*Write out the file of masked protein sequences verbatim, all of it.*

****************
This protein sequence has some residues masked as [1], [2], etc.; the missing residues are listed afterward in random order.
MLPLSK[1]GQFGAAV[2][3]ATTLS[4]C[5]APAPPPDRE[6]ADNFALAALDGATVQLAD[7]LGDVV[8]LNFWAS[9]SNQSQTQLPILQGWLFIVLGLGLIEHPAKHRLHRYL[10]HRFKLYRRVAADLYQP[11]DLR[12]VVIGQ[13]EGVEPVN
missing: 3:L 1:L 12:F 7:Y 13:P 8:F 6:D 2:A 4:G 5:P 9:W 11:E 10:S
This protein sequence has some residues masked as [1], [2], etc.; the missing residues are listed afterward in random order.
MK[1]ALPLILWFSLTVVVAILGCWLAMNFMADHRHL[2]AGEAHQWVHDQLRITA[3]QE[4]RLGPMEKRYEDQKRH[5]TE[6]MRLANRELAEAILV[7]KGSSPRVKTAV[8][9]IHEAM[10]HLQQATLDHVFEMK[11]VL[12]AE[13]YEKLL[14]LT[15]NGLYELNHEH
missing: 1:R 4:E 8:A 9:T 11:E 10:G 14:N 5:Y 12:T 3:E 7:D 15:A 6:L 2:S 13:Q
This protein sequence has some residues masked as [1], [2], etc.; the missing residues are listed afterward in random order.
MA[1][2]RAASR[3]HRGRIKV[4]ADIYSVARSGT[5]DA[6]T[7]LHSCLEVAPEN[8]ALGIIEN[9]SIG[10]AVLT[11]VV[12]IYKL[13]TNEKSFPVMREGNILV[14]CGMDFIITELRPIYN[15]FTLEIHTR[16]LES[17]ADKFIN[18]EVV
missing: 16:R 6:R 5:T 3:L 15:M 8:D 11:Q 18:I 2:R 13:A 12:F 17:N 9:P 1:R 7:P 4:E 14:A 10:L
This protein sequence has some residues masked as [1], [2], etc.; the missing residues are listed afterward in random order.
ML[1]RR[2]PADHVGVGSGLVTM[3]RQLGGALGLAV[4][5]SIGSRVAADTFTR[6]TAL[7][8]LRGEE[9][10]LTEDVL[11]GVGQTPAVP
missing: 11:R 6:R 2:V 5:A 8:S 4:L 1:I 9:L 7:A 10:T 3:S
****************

This protein sequence has some residues masked as [1], [2], etc.; the missing residues are listed afterward in random order.
MLPLSK[1]GQFGAAV[2][3]ATTLS[4]C[5]APAPPPDRE[6]ADNFALAALDGATVQLAD[7]LGDVV[8]LNFWAS[9]SNQSQTQLPILQGWLFIVLGLGLIEHPAKHRLHRYL[10]HRFKLYRRVAADLYQP[11]DLR[12]VVIGQ[13]EGVEPVN
missing: 3:L 1:L 12:F 7:Y 13:P 8:F 6:D 2:A 4:G 5:P 9:W 11:E 10:S
This protein sequence has some residues masked as [1], [2], etc.; the missing residues are listed afterward in random order.
MK[1]ALPLILWFSLTVVVAILGCWLAMNFMADHRHL[2]AGEAHQWVHDQLRITA[3]QE[4]RLGPMEKRYEDQKRH[5]TE[6]MRLANRELAEAILV[7]KGSSPRVKTAV[8][9]IHEAM[10]HLQQATLDHVFEMK[11]VL[12]AE[13]YEKLL[14]LT[15]NGLYELNHEH
missing: 1:R 4:E 8:A 9:T 11:E 10:G 14:N 5:Y 12:T 3:E 7:D 15:A 6:L 2:S 13:Q
This protein sequence has some residues masked as [1], [2], etc.; the missing residues are listed afterward in random order.
MA[1][2]RAASR[3]HRGRIKV[4]ADIYSVARSGT[5]DA[6]T[7]LHSCLEVAPEN[8]ALGIIEN[9]SIG[10]AVLT[11]VV[12]IYKL[13]TNEKSFPVMREGNILV[14]CGMDFIITELRPIYN[15]FTLEIHTR[16]LES[17]ADKFIN[18]EVV
missing: 16:R 6:R 5:T 3:L 15:M 8:D 11:Q 18:I 2:R 13:A 12:F 17:N 9:P 1:R 7:P 4:E 14:A 10:L
This protein sequence has some residues masked as [1], [2], etc.; the missing residues are listed afterward in random order.
ML[1]RR[2]PADHVGVGSGLVTM[3]RQLGGALGLAV[4][5]SIGSRVAADTFTR[6]TAL[7][8]LRGEE[9][10]LTEDVL[11]GVGQTPAVP
missing: 11:R 6:R 2:V 5:A 8:S 4:L 1:I 9:L 7:A 10:T 3:S